A few weeks ago I was visiting a friend for a long weekend of cooking, eating and celebrating orthodox Easter. Before the celebration my darling friend was fasting for 6 weeks. She was on a strict diet consisting of juices, fish and vegetables. After six weeks of eating nothing but vegetables and drinking smoothies, she was craving for something other than veggies. Two weeks before the celebration we decided to throw a BBQ party with home baked bread, some traditional cake, meat and salads.
The day before our celebration, I arrived in the early evening and after dinner she pulled out this recipe for making cheese (amidst all the things we’re making already). Yes, you heard my well: Cheese from scratch. Never thought it was so super easy. I know many Asians out there that aren’t a big fan of cheese. Except for very soft and young cheese. Known as “Jonge kaas”. Which tastes just like butter, in my opinion. I’m a cheese girl. I love Dutch cheese but I’m also very fond of the smelly French cheese, which I love even more.
So back to the cheese making. All we needed was milk and yogurt and a cheesecloth. Super easy right? It sounded easy. We had 4 liters of milk and we ended up making two small to medium sized cheeses. We drained it in a sieve with an improvised cheese cloth and hung it for half an hour. After that we put it back in the sieve and let it drain overnight with heavy books on top. I don’t recommend to drain it for the whole night. Really bad idea. You will be left with hard, crumbling cheese that is too dry. Since we used books from Kafka and Goethe to drain the cheese, guests thought we should call this an Intelligent cheese. Hence the title. Don’t worry no books were hurt in this process.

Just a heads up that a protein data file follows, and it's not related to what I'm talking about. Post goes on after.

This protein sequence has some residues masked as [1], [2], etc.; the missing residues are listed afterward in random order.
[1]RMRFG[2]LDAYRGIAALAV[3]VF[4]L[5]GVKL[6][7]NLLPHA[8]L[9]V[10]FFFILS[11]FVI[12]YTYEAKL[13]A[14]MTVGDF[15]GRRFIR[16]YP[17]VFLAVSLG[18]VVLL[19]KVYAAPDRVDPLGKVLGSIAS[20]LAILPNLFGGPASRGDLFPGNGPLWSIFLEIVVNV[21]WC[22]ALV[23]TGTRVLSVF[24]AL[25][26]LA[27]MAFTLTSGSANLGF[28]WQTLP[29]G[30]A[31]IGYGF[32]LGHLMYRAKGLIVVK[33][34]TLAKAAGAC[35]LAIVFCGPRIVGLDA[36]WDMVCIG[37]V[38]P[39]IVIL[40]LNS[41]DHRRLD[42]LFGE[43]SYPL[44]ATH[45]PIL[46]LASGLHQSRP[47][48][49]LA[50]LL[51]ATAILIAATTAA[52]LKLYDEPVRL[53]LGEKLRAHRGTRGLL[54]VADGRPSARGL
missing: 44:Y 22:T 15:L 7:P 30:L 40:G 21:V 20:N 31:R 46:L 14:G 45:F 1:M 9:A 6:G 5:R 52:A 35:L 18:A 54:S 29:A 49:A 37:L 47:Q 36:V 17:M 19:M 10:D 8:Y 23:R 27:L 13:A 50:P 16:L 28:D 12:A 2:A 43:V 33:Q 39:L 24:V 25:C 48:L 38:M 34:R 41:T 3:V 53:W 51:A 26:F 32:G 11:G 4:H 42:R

Homemade cheese with sweet honey plums.
For the Cheese:
1 liter of milk
2/3 tbs lemon juice
sieve or pot
3 or 4 red plums
knob of butter ( if you are vegan, use coconut oil)
1 tsp of honey
In a heavy bottom pan, heat up the milk on a medium fire. Stir throughout to prevent the milk from burning. When the milk is boiling turn the heat down. Then start adding the lemon juice. Start with 1 tablespoon and stir it in, you will start to see small curdles in the milk but no whey. Add another spoon and keep on stirring. Slowly, you will see that the milk is getting lumpy, that’s the curd and you will begin to see the greenish whey. Add another one and you will see clear greenish whey separating from the curdles. When that starts to happen turn the heat off. Let it cool off a little bit.
In the meantime, you can start working on a spot where you can drain the curds. Line your cheesecloth in a pot or a sieve. Just make sure that your cheesecloth is long enough to be bundled and hung. Slowly poor your mixture in, and you will see that the cloth collect all the curdles. Run the curdles trough cold water to remove the lemon taste.
Tie up the cheesecloth in a tight bundle and let it drain for an hour to an hour and a half. This is depending on the volume you have used, because you will be left with half of it. One and half hour is more than enough for 1 liter of milk. I didn’t press it and still ended up with a soft but firm ball of cheese.
If you use more milk let it drain longer and then you can place some weight on the cheese to get it flatter and drain out extra moisture. You can put it back in the sieve, place a plate over it and place some book on top. Let it sit for about an hour. If you drain too much water the cheese will become hard and crumble.
Warm up a frying pan on a low heat and put a tablespoon of butter in it. In the meantime, cut the plums in pretty parts. The butter should be melted by now, so put in plums with a teaspoon of honey. Turn down the heat a little bit and toss them around till the plums are covered with the honey. Saute them on a high heat until they turn golden brown.
Plate it with a bed of greens and a few pieces of your home made cheese. Put your honey plums on top and sprinkle with some shredded mint and lemon juice. Serve with some warm bread.